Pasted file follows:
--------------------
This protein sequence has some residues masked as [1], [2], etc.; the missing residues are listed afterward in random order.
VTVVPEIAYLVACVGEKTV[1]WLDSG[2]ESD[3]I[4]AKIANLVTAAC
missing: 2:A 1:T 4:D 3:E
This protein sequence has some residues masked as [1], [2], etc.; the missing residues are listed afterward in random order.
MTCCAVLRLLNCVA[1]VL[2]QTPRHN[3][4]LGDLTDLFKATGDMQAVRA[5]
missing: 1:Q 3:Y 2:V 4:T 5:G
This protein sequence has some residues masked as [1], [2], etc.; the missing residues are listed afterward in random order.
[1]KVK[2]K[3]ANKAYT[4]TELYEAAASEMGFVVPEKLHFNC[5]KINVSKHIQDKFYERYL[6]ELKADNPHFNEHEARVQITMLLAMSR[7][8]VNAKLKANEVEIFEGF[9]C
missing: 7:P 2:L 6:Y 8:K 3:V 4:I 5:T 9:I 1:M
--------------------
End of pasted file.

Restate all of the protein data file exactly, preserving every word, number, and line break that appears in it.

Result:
This protein sequence has some residues masked as [1], [2], etc.; the missing residues are listed afterward in random order.
VTVVPEIAYLVACVGEKTV[1]WLDSG[2]ESD[3]I[4]AKIANLVTAAC
missing: 2:A 1:T 4:D 3:E
This protein sequence has some residues masked as [1], [2], etc.; the missing residues are listed afterward in random order.
MTCCAVLRLLNCVA[1]VL[2]QTPRHN[3][4]LGDLTDLFKATGDMQAVRA[5]
missing: 1:Q 3:Y 2:V 4:T 5:G
This protein sequence has some residues masked as [1], [2], etc.; the missing residues are listed afterward in random order.
[1]KVK[2]K[3]ANKAYT[4]TELYEAAASEMGFVVPEKLHFNC[5]KINVSKHIQDKFYERYL[6]ELKADNPHFNEHEARVQITMLLAMSR[7][8]VNAKLKANEVEIFEGF[9]C
missing: 7:P 2:L 6:Y 8:K 3:V 4:I 5:T 9:I 1:M